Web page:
By the time Christmas rolls around, Claudia McEwen will be able to decorate her brand new 76th Street home.
With the exception of the last 12 months, she’s lived on the same lot since 1982. Like many, McEwen lost her home to Hurricane Irma and has spent months jumping through hoops, she said, to get a new home.
Sept. 21, she jumped for joy instead, as both parts of an elevated modular home were delivered from Lakeland, Ga., and set on their pilings. Next, the two parts will be “married,” as the manufacturer’s general manager calls it, with all the finishing touches complete around November or December.
“The happy ending starts today,” said Marilyn Tempest, who spoke about McEwen, her friend of 20 years. “She is concluding a post-Irma saga.”
“I never had to worry about a place to live,” McEwen said. “(Tempest) took me in after the storm, and I took care of her house until she came back to the Keys in December. We’ve been friends for a long time and she and I are both very active at Marathon Community Theater.”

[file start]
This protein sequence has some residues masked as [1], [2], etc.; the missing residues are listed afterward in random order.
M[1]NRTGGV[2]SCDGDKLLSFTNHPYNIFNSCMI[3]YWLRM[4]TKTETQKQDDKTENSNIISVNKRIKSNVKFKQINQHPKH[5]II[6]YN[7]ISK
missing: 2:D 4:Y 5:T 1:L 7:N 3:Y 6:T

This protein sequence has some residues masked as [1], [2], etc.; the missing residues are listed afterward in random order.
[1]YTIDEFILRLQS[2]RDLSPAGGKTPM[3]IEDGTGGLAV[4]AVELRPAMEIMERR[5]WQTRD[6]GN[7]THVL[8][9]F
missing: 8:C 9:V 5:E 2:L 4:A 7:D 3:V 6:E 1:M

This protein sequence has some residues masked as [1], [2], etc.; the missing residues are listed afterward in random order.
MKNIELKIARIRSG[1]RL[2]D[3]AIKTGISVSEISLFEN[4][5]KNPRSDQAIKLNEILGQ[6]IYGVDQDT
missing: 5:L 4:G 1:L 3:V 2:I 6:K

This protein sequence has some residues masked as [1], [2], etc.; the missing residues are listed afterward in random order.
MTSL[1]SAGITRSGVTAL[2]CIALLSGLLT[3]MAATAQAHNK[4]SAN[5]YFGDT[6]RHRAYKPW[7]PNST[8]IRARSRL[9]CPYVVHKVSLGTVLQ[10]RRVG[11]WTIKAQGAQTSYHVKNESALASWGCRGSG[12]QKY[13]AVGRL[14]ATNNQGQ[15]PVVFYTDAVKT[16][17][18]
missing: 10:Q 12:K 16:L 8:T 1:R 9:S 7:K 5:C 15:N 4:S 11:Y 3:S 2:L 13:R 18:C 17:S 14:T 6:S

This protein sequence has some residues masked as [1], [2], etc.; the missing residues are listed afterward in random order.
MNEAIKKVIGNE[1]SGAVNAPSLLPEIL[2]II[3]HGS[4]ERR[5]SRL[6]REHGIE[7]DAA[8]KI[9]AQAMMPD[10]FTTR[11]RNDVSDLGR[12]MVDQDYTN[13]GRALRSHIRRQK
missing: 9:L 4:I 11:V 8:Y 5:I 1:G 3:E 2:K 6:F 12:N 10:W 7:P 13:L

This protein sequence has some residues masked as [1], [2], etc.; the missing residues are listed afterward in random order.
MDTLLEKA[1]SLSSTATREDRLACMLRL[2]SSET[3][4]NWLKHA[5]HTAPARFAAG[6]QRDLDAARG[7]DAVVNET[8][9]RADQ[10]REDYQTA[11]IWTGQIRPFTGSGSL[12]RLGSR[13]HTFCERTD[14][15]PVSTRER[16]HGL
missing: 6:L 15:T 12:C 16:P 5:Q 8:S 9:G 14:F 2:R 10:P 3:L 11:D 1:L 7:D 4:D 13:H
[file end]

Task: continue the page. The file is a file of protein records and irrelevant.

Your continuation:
McEwen was a local pediatrician from 1980 to 2000, and followed that career as a paralegal until 2015.
The ground-level oceanside home she bought in 1982 flooded during the storm.
“Everything below five feet was pretty much destroyed, so I jumped through all the hoops and did all the things and bought this new house,” she said.
The 1,400-square-foot modular was manufactured by Affinity Building Systems.
“The Keys are our biggest market,” said district sales manager Frank Marrow. “We’re booked now through February, with about a dozen of our homes going up in Marathon.”
They’re built to withstand 180-mph winds, he said.
“I went through about six of our homes after Irma, and there was no damage in any of them, up and down the Keys,” he said.
The street is just one of many being “resurrected in true Marathon Strong fashion,” Tempest said.
“I’m so ecstatic,” McEwen said. “It’s going to be my Christmas present to myself.”
She also thanked Keys Contracting for its help through the process.